During flu season, washing hands frequently (with soap and water or an alcohol-based hand rub) can help prevent the spread of germs. If you do get sick with the flu, stay home from work and school until your fever and other symptoms subside. Cover your coughs and sneezes, and use a tissue if possible.
Get a Flu Vaccine
The most important thing you can do to protect yourself and the people around you is get a flu vaccine. It’s safe, widely available, and usually covered by insurance. The shot protects against the most common flu strains that researchers predict will circulate this season. It can also help prevent serious complications from the flu, including pneumonia and respiratory distress like asthma.
The flu virus is primarily spread through airborne droplets that are emitted when someone talks, coughs, or sneezes. The flu can live for hours on surfaces like doorknobs, so touching them and then using your hands to touch your eyes, nose or mouth puts you at risk of infection.
A nasal spray form of the flu vaccine, sold under the brand name FluMist, does not contain live virus and cannot cause the flu. However, it can help prevent the flu in children and adults who are at high risk for flu-related complications. This includes young children, adults 65 years and older, pregnant women, and those with certain health conditions such as heart disease, diabetes, or a weakened immune system due to another condition.
Even though vaccines can vary in their ability to protect against flu, most studies show that they significantly reduce the number of sickened and hospitalized people each year. In addition, vaccinated individuals are less likely to transmit the influenza virus to others and may even help prevent community transmission of the virus. This is particularly important since the flu is unpredictable and tends to affect those who are most vulnerable, including pregnant women and elderly adults with underlying health conditions. Getting a flu vaccine can also help free up limited medical resources for the most critically ill.
If you’re sick with flu-like symptoms, such as a cough, runny nose, or sore throat, it’s important to stay home. Your immune system can’t function at its best when you’re sick, and that could lead to more serious health issues. It’s also a good idea to avoid contact with others, including children and elderly adults who may be more vulnerable to getting sick.
Besides getting a flu vaccine, washing your hands frequently and keeping them away from the eyes, mouth, and nose is essential. The flu virus is spread through droplets, and those germs tend to linger on surfaces like doorknobs, phones, computers, and handrails. It’s helpful to keep a supply of alcohol-based hand rub at home, work, and in the car to use throughout the day.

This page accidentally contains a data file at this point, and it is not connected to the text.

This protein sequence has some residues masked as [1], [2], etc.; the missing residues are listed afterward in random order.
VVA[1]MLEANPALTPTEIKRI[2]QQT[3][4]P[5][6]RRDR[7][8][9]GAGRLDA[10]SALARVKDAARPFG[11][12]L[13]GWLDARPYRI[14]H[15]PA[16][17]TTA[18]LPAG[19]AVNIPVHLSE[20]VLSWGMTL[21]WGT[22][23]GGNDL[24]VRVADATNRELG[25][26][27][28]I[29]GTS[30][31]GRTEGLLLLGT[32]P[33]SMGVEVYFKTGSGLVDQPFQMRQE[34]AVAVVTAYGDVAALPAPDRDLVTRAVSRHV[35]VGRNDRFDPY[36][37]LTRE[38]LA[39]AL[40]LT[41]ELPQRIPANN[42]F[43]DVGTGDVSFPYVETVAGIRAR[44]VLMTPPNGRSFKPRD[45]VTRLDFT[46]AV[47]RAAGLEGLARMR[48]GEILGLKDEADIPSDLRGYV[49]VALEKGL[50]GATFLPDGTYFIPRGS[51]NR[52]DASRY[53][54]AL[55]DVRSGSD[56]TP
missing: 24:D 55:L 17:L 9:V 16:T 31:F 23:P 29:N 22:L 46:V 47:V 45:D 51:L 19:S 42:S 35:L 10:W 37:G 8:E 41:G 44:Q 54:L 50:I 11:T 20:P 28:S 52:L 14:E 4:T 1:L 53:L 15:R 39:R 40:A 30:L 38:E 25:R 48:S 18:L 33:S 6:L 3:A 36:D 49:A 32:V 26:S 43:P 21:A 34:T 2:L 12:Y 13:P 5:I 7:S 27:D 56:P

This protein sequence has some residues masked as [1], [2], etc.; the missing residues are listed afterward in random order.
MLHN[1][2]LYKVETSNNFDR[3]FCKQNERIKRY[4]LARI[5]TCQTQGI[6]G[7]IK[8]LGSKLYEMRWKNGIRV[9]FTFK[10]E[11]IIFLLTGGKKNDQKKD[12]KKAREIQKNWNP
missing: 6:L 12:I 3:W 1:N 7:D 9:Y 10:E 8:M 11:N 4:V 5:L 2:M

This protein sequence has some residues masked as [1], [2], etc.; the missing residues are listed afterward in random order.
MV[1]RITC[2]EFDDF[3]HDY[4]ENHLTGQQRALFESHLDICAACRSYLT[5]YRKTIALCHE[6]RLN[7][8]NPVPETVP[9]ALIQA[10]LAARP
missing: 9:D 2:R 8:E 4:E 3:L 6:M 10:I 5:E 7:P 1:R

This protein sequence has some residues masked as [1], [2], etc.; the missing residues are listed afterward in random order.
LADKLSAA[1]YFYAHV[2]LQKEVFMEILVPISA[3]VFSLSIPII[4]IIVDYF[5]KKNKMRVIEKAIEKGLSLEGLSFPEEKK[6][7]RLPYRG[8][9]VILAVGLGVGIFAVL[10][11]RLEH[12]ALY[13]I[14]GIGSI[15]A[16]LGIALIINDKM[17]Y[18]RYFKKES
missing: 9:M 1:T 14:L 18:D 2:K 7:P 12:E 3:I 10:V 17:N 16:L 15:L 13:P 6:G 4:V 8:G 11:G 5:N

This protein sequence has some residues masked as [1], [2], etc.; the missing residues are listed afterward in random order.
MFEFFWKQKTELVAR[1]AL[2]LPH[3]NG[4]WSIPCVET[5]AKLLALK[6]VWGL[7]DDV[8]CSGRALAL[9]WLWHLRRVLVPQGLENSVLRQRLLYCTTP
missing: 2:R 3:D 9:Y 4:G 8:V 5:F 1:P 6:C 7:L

In addition to getting plenty of rest, a healthy diet and regular exercise are also key factors in a strong immune system. Drink plenty of fluids, such as water and herbal tea, and eat plenty of fruits and vegetables. Vitamins and supplements can help support a strong immune system as well.
Finally, a good amount of hydration is essential in cold and flu season. The flu virus thrives in dry environments, and hydrating keeps your mucous membranes moist.
By following these tips, you can help prevent the flu and other seasonal illnesses. Talk to your Methodist Physicians Clinic healthcare provider for more ways you can maintain a strong, healthy immune system. An ounce of prevention is worth a pound of cure, especially for young children, elderly people, and those with pre-existing health conditions. Practicing these nonpharmaceutical interventions, such as wearing a mask and practicing social distancing, can help reduce the flu spread and lessen the burden on our healthcare facilities.
Limit Contact with Others
The flu spreads from person to person via droplets emitted when you cough or sneeze. These viruses can live for hours on hard surfaces and are also transmitted through touch, so washing your hands frequently is important to prevent the spread of germs. Make sure to use soap and water for at least 30 seconds, or even better, hand sanitizer.
Students and staff should be encouraged to wear a mask when caring for or being near ill children or adults. This is especially important in patient intake, triage, and other service areas of the health center. Modifying patient rooms and other workspaces to increase space between students, staff, and patients may help reduce close contact.